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Problem of the Week #54 - June 10th, 2013

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Chris L T521

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Jan 26, 2012
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Here's this week's problem.

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Problem: Recall that the fundamental group $\pi_1(X,x_0)$ is the set of homotopy classes of base point preserving maps $(S^1,s_0)\rightarrow (X,x_0)$. Let $[S^1,X]$ be the set of free homotopy classes of maps without conditions on base points. There there exists a map $\Phi:\pi_1(X,x_0)\rightarrow [S^1,X]$ obtained by ignoring base points.

Show that:

(a) $\Phi$ is onto if $X$ is path connected.
(b) $\Phi([f])=\Phi([g])$ if and only if $[f]$ and $[g]$ are conjugate in $\pi_1(X,x_0)$.

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Remember to read the POTW submission guidelines to find out how to submit your answers!
 
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Chris L T521

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Jan 26, 2012
995
No one answered this week's question. You can find my solution below.


Proof: Let $f,g\in\pi_1(X,x_0)$. Ignoring the base point, we will show that $fgf^{-1}\simeq g$ (here, $\simeq$ means "homotopic to"). WLOG, assume that $fgf^{-1}$ transverse $f$, $g$, and $f^{-1}$ on three intervals: $[0,1/3]$, $[1/3,2/3]$, and $[2/3,1]$, respectively. Thinking of $S^1$ as $\mathbb{R}/\mathbb{Z}$, we can instead start at $1/3$ and end at $4/3$ (this, in return, corresponds to a free homotopy that moves the base point). Hence, $fgf^{-1}$ is free homotopic to $gff^{-1}$, which is homotopic to $g$. Thus, the conjugacy classes map into homotopy classes of maps $S^1\rightarrow X$. Now, any homotopy class of maps $S^1\rightarrow X$ can be represented by some loop in $X$. If $X$ is path connected, this can be extended to a loop based at $x_0$, and such a loop will be mapped by $\Phi$ to this homotopy class. Therefore, $\Phi$ is surjective (onto).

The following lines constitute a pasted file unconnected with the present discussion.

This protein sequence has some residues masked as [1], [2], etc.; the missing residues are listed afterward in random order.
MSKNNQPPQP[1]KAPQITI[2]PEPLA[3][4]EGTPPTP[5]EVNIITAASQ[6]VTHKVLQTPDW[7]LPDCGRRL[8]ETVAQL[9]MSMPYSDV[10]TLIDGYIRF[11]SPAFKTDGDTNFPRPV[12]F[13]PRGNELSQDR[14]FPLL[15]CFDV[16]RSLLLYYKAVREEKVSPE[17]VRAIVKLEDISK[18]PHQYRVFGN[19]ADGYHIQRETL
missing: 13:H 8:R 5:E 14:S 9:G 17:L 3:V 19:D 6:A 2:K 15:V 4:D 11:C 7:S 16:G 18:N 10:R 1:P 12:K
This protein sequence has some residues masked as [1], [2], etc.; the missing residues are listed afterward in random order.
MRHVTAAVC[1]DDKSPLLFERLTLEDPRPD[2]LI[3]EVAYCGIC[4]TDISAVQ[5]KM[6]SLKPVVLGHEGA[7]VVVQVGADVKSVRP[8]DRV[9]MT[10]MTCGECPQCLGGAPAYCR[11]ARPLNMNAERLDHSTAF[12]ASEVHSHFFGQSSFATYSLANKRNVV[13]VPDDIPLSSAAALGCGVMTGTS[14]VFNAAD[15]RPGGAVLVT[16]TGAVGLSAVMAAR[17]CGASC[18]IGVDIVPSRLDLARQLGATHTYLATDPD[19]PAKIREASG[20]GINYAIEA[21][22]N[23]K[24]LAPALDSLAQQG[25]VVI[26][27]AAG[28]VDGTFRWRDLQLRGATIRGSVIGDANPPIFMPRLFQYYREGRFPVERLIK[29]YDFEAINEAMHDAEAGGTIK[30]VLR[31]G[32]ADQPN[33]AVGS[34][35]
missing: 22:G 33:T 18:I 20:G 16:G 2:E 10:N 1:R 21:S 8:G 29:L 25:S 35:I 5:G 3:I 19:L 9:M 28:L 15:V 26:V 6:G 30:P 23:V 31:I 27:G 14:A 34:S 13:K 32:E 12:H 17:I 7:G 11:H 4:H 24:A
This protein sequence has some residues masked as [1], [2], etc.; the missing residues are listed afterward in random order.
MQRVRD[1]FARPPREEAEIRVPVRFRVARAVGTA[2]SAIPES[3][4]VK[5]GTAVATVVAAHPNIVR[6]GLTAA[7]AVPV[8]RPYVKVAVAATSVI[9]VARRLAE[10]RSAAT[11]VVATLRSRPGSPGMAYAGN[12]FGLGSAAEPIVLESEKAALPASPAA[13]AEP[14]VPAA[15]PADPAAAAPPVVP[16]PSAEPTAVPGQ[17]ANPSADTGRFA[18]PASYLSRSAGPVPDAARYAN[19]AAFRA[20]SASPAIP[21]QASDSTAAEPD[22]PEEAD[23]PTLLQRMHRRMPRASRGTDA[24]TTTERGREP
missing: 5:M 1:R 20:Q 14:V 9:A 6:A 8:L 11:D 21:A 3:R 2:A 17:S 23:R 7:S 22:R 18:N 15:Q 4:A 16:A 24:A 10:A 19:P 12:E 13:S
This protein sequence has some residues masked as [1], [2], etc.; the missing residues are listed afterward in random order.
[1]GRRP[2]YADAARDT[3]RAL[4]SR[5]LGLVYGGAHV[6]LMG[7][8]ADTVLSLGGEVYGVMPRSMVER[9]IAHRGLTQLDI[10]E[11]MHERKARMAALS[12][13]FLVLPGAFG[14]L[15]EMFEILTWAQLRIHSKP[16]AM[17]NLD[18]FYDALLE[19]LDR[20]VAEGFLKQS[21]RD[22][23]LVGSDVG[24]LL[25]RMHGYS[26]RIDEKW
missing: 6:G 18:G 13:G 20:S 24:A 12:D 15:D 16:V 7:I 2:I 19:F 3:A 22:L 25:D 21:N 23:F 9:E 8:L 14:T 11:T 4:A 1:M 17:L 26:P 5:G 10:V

To show that $\Phi$ is injective, we again let $f,g\in \pi_1(X,x_0)$ be elements that are homotopic if we ignore base points (i.e. $\Phi([f])=\Phi([g])$). Then there is a continuous map $H:[0,1]^2\rightarrow X$ such that $H(0,t)=H(1,t)$ for all $t$, and $H(t,0)=f(t)$ and $H(t,1)=g(t)$. Let $h:[0,1]\rightarrow X$ be defined by $h(t)=H(0,t)$ so that $h$ keeps track of the basepoint change along $H$. Then $h(0)=H(0,0)=f(0)$ and $h(1)=H(0,1)=g(0)$, so $h\in\pi_1(X,x_0)$.


Claim: $hgh^{-1}\simeq f$.


Proof of Claim: Write
\[f\simeq \begin{cases}h(3t) & \text{if $0\leq r\leq \frac{1}{3}$}\\ H(t,0) & \text{if $\frac{1}{3}\leq t\leq\frac{2}{3}$}\\ h^{-1}(3t-2) & \text{if $\frac{2}{3}\leq t\leq 1$}\end{cases}\]
and
\[hgh^{-1}\simeq \begin{cases}h(3t) & \text{if $0\leq t\leq \frac{1}{3}$}\\ H(3(t-\frac{1}{3}),1) & \text{if $\frac{1}{3}\leq t\leq \frac{2}{3}$}\\ h^{-1}(3t-2) & \text{if $\frac{2}{3}\leq t\leq 1$}.\end{cases}\]
This observation suggests using the following homotopy $\tilde{H})(t,s):[0,1]^2\rightarrow X$ from $f$ to $hgh^{-1}$:
\[\tilde{H}(t,s) = \begin{cases}h(3t) & \text{if $0\leq t\leq \frac{s}{3}$}\\ H((2s+1)(t-\frac{s}{3}),s) & \text{if $\frac{s}{3}\leq t\leq 1-\frac{s}{3}$}\\ h^{-1}(3t-2) & \text{if $1-\frac{s}{3}\leq t\leq 1$}\end{cases}\]
Then $\tilde{H}(t,0)=f(t)$ and $\tilde{H}(t,1)=hgh^{-1}$, and $\tilde{H}(0,s) =\tilde{H}(1,s) =h(0) =x_0$; thus $f$ and $g$ come from the same conjugacy class of $\pi_1 (X,x_0)$, and hence $\Phi$ is injective.$\hspace{.25in}\blacksquare$
 
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